On the giant screen at half-time at dear old out of date San Siro, it said simply Grazie Milano. Thank You Milan. What for? For coming? For staying? For not complaining?
Either could have been appropriate. For an awfully long time, this was a really poor game of international football.
Up in the gods behind one goal, however, something else was happening while the players of England and Italy were having their half-time water. The England supporters were singing in support of Harry Maguire.
It has been a while since the England defender has heard something like that. His recent career trajectory with Manchester United has been such that he must have long since stopped reading the reviews.
With his country, it has generally been different. Maguire was not playing well for United ahead of last summer’s European Championship but he did so for Gareth Southgate during the tournament.
Currently, he is not playing any football at all for United. New manager Erik ten Hag has jettisoned him. But Southgate continues to be loyal — admitting the night before this game that he doesn’t have better options — and here in Milan he was rewarded at least in part.
Once again, England didn’t play well here and their World Cup chances continue to recede as winter draws near.
Five games without a win. Only one goal — a penalty — scored. It’s desperate stuff in the context of what has gone before under Southgate.
But England, with Maguire in the middle of a three-man defence, did concede just the one goal and it was a very good one that came pretty much from nowhere.
After an uncertain start, Maguire had an OK night. Certainly when Southgate assesses his team’s problems ahead of Monday’s game against Germany, the performance of his back three will not be anywhere near the top of a lengthening list.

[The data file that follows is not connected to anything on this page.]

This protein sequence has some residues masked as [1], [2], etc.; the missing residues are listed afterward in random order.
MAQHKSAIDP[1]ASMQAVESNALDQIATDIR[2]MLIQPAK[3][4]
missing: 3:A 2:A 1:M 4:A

The early stages of Maguire’s evening could have been taken directly from his United lowlights reel. It has been a lack of conviction and an inability to make good decisions that have characterised his football when he has been given an opportunity to play in the Premier League. At his best, Maguire defends with surety and relies on instinct as much as discipline. But he has not been that way for a while and here he was ponderous in the opening moments.
Italy’s right back Giovanni Di Lorenzo was offside as he ran through in only the second minute to shoot low at Nick Pope. But Maguire did not know this as he struggled desperately in his opponent’s wake, unable even to get an illegal hold on the Italian’s shirt as he ran past him and away.
Minutes later Maguire was beaten in the air at the far post by Gianluca Scamacca and the header came back off the bar. Had that chance gone in, Maguire may not have recovered.
As it was, despite being outmuscled again by Scamacca just before the quarter hour, Maguire was afforded an opportunity by Italy to grow in to his first meaningful start since United fell to a 4-0 defeat at Brentford on the second weekend of the Premier League season.
Mancini’s Italy were poor. The home team started well but failed to maintain any kind of regular intensity. Italy’s world has fallen apart a little since becoming European champions 14 months ago and the most generous thing you could say about them here is they looked like a team in transition.
Still, their failure to place any kind of regular pressure on Maguire was surprising. Perhaps they don’t watch TV in Italy but it was as though Mancini’s players were not aware of the struggles Maguire has recently endured.
It was as though they did not know they were playing a defender out of touch and out of proper game time. Corners and set pieces — of which there were many under the watch of an over fussy referee — were aimlessly directed by Italy. Theoretically, everything should have dropped on to Maguire’s head. But so little actually did that Maguire was able to grow into this game.
England will have to better than this in Qatar. They will have to be better against Germany if they are to have any chance of beating their first good side since edging Denmark in the semi-finals of the Euros. Broadly speaking, there is a rather uncomfortable feeling of time running out.
It could yet get worse, too. It was OK to play Maguire here given his United exile came recently.
But if Ten Hag refuses to change then can Southgate play him in a World Cup? It seems a stretch to think so. Even so, the Maguire conundrum is some way from England’s most pressing problem.